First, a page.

Daniel Ricciardo shows Red Bull what it's losing with last-gasp Mexico pole

The main talking points from a tight qualifying session in Mexico, where Daniel Ricciardo denied Max Verstappen at the death with a sensational lap to take pole position for the Mexican Grand Prix.

Shock: Since winning the Monaco Grand Prix back in May, Daniel Ricciardo has not finished on the podium, and he has been convincingly outperformed by teammate Max Verstappen. Throughout the weekend in Mexico, Verstappen has been the man to beat, topping all three practice sessions. The Dutchman looked on course to become F1's youngest pole sitter after the first runs in Q3 setting another new track record that put him nearly 0.2s ahead of the rest of the field, but out of nowhere, Ricciardo found 0.3s on his final run to claim a third career pole position.

Ricciardo makes the move to Renault at the end of the season, and while his form in recent months hasn't been at the level we've become accustomed to in recent years, his performance today shows what a driver he still is and a major asset Red Bull is losing in 2019.

Shocker: Seeing both Haas cars knocked out of Q1 was a surprise given the strong pace shown by Sauber -- who also run Ferrari engines. Romain Grosjean could only manage 16th, while Kevin Magnussen was only 18th, behind the McLaren of Stoffel Vandoorne. With the Renaults performing strongly and set to start tomorrow's race from seventh and eighth, fourth in the constructors' championship looks to be a pipe dream for the American team.

Max misses out on the record: With Red Bull expected to be less competitive at the final two rounds in Brazil and Abu Dhabi, Mexico was Verstappen's last realistic chance to break Vettel's record of being F1's youngest pole sitter. The German currently holds the record at 21 years and 72 days -- having taken pole at the 2008 Italian Grand Prix while driving for Toro Rosso.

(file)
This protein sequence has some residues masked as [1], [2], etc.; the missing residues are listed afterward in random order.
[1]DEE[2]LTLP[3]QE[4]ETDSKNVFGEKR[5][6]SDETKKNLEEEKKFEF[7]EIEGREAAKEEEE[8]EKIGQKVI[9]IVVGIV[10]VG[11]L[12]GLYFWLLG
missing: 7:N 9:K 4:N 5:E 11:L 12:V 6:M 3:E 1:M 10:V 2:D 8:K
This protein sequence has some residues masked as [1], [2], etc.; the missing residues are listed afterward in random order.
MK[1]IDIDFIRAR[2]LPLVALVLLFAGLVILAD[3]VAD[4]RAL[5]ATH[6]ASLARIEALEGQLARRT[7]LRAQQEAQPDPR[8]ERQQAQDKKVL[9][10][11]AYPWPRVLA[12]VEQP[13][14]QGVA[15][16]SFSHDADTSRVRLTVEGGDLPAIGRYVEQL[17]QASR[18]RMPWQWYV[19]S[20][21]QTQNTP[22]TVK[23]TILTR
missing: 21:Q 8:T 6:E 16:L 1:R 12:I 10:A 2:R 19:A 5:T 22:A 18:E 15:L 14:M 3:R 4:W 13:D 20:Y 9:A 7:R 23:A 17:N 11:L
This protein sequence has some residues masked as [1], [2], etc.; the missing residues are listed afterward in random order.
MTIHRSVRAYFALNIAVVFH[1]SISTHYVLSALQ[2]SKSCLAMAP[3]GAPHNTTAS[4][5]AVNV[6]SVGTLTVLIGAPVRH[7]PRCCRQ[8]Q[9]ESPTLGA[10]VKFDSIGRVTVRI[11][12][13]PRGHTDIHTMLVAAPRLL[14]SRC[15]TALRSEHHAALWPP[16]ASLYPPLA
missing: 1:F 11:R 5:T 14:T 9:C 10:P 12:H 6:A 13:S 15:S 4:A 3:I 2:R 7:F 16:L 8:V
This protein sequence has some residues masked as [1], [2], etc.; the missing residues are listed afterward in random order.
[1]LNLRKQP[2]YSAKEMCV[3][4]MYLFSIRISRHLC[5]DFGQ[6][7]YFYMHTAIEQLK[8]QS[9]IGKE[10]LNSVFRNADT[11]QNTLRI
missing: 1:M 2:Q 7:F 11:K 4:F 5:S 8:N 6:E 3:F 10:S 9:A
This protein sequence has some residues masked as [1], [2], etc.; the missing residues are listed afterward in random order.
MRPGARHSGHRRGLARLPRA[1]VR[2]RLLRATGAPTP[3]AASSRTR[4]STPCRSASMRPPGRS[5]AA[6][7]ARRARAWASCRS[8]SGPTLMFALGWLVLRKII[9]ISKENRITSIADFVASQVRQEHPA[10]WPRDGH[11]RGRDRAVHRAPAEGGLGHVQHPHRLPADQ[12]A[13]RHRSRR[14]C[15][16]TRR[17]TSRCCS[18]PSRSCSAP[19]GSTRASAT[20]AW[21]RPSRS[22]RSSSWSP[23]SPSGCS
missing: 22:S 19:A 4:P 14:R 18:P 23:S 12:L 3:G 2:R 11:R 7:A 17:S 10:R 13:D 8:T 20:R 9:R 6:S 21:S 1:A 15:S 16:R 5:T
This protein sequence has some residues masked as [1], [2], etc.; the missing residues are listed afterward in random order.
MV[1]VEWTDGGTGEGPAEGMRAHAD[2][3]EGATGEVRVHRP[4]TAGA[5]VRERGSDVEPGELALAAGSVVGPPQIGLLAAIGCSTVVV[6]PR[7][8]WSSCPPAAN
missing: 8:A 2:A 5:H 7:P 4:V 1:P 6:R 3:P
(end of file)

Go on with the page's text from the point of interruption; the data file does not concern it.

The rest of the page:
Lewis in prime position: While Hamilton was unable to score Mercedes' 100th pole position in F1, the champion-elect is in the prime position for Sunday's race, and on course, to secure his fifth world title. The Briton starts from third, a place ahead of title rival Sebastian Vettel, and with the run down to Turn 1, the longest of any circuit on the calendar, Hamilton has a good chance of slipstreaming the Red Bulls on the first lap in a bid to take the lead.

All he needs is a P7, but surely Hamilton will want to score yet another victory as he looks to close on Michael Schumacher's record tally of 91.

Force India's Q2 gamble: Esteban Ocon's radio message at the end of Q2 confirmed Force India's preference not to qualify inside the top ten: "Good job -- that's what we targeted, right?" Force India opted not to use the hyper-soft in Q2 -- running on the super-soft then the ultra-soft in the second qualifying segment in a bid to qualify 11th -- which it did with Ocon. Force India will now be able to start its drivers on the more durable compound, whereas its midfield rivals in Renault and Sauber will be forced to start on the less durable hyper-soft.

First corner watch: The long run down to Turn 1 means the opening lap will surely be a dramatic one. Vettel and Hamilton came to blows on the opening lap of last year's race in Mexico, and with the Red Bulls on the front row, with the two title contenders just behind, Turn 1 on Sunday could be the best of the year so far.